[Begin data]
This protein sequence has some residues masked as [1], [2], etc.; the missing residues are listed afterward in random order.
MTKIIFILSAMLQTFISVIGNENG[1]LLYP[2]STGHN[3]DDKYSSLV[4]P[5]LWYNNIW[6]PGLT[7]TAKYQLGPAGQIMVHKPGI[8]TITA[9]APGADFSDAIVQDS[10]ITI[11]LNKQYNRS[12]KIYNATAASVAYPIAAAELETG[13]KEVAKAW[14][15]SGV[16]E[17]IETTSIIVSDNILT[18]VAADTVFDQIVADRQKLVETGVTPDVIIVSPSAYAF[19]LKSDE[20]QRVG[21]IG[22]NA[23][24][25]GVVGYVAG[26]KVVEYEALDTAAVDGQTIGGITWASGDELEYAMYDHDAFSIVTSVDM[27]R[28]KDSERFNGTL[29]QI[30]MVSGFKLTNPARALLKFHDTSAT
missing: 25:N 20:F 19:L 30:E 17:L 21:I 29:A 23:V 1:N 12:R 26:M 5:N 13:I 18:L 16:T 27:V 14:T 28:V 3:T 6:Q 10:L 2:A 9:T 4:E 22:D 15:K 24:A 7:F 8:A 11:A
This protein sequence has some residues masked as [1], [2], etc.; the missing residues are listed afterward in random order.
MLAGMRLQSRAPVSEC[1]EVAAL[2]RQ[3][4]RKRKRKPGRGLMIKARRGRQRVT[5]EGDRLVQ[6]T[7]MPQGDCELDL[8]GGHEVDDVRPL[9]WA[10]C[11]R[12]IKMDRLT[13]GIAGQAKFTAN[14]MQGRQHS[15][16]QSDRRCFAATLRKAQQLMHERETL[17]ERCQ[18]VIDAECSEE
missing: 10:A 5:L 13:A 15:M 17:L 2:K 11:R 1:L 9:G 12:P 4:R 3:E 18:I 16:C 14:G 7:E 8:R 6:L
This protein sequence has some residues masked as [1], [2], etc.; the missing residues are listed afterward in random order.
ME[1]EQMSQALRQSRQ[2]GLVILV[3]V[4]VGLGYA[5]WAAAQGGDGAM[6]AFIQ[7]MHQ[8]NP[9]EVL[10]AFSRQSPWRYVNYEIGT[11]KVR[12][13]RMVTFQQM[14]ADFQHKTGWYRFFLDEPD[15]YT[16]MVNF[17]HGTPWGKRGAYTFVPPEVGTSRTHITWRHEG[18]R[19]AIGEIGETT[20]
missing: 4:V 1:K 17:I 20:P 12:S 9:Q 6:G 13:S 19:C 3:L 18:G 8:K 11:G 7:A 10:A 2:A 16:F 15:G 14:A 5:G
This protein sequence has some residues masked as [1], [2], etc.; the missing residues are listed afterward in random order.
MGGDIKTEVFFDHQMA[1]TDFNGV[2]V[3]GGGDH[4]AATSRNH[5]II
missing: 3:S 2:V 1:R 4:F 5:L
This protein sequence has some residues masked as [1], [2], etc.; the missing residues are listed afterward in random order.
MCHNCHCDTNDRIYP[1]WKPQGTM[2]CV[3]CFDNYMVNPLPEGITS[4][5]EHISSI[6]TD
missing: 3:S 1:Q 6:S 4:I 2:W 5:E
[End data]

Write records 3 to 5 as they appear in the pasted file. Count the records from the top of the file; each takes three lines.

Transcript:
This protein sequence has some residues masked as [1], [2], etc.; the missing residues are listed afterward in random order.
ME[1]EQMSQALRQSRQ[2]GLVILV[3]V[4]VGLGYA[5]WAAAQGGDGAM[6]AFIQ[7]MHQ[8]NP[9]EVL[10]AFSRQSPWRYVNYEIGT[11]KVR[12][13]RMVTFQQM[14]ADFQHKTGWYRFFLDEPD[15]YT[16]MVNF[17]HGTPWGKRGAYTFVPPEVGTSRTHITWRHEG[18]R[19]AIGEIGETT[20]
missing: 4:V 1:K 17:I 20:P 12:S 9:Q 6:G 13:S 19:C 3:L 18:G 8:K 11:G 7:A 10:A 2:A 16:F 15:G 14:A 5:G
This protein sequence has some residues masked as [1], [2], etc.; the missing residues are listed afterward in random order.
MGGDIKTEVFFDHQMA[1]TDFNGV[2]V[3]GGGDH[4]AATSRNH[5]II
missing: 3:S 2:V 1:R 4:F 5:L
This protein sequence has some residues masked as [1], [2], etc.; the missing residues are listed afterward in random order.
MCHNCHCDTNDRIYP[1]WKPQGTM[2]CV[3]CFDNYMVNPLPEGITS[4][5]EHISSI[6]TD
missing: 3:S 1:Q 6:S 4:I 2:W 5:E